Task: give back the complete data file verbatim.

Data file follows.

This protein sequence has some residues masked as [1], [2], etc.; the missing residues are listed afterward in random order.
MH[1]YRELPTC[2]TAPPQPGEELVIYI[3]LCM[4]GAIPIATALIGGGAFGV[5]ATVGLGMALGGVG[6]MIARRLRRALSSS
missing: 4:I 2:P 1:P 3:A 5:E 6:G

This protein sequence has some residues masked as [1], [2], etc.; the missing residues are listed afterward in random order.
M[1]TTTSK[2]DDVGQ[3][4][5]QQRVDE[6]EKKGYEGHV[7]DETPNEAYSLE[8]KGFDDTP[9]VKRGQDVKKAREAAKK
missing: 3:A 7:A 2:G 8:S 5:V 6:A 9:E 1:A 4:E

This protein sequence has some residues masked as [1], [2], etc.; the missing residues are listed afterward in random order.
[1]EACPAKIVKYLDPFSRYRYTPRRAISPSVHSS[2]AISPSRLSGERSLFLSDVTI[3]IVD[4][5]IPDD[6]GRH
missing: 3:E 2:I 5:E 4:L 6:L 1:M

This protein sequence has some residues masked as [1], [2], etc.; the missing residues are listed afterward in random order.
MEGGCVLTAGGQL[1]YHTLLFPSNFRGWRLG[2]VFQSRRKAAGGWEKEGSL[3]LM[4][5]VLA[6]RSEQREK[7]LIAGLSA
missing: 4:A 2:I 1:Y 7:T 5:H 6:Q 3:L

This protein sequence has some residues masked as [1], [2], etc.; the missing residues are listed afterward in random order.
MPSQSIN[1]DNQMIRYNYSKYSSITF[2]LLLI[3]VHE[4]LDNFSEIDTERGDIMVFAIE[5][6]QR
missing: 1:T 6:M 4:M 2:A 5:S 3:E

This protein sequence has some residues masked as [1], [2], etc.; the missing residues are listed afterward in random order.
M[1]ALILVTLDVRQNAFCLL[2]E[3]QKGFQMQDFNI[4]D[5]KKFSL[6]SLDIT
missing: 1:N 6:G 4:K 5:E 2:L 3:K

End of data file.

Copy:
This protein sequence has some residues masked as [1], [2], etc.; the missing residues are listed afterward in random order.
MH[1]YRELPTC[2]TAPPQPGEELVIYI[3]LCM[4]GAIPIATALIGGGAFGV[5]ATVGLGMALGGVG[6]MIARRLRRALSSS
missing: 4:I 2:P 1:P 3:A 5:E 6:G

This protein sequence has some residues masked as [1], [2], etc.; the missing residues are listed afterward in random order.
M[1]TTTSK[2]DDVGQ[3][4][5]QQRVDE[6]EKKGYEGHV[7]DETPNEAYSLE[8]KGFDDTP[9]VKRGQDVKKAREAAKK
missing: 3:A 7:A 2:G 8:S 5:V 6:A 9:E 1:A 4:E

This protein sequence has some residues masked as [1], [2], etc.; the missing residues are listed afterward in random order.
[1]EACPAKIVKYLDPFSRYRYTPRRAISPSVHSS[2]AISPSRLSGERSLFLSDVTI[3]IVD[4][5]IPDD[6]GRH
missing: 3:E 2:I 5:E 4:L 6:L 1:M

This protein sequence has some residues masked as [1], [2], etc.; the missing residues are listed afterward in random order.
MEGGCVLTAGGQL[1]YHTLLFPSNFRGWRLG[2]VFQSRRKAAGGWEKEGSL[3]LM[4][5]VLA[6]RSEQREK[7]LIAGLSA
missing: 4:A 2:I 1:Y 7:T 5:H 6:Q 3:L

This protein sequence has some residues masked as [1], [2], etc.; the missing residues are listed afterward in random order.
MPSQSIN[1]DNQMIRYNYSKYSSITF[2]LLLI[3]VHE[4]LDNFSEIDTERGDIMVFAIE[5][6]QR
missing: 1:T 6:M 4:M 2:A 5:S 3:E

This protein sequence has some residues masked as [1], [2], etc.; the missing residues are listed afterward in random order.
M[1]ALILVTLDVRQNAFCLL[2]E[3]QKGFQMQDFNI[4]D[5]KKFSL[6]SLDIT
missing: 1:N 6:G 4:K 5:E 2:L 3:K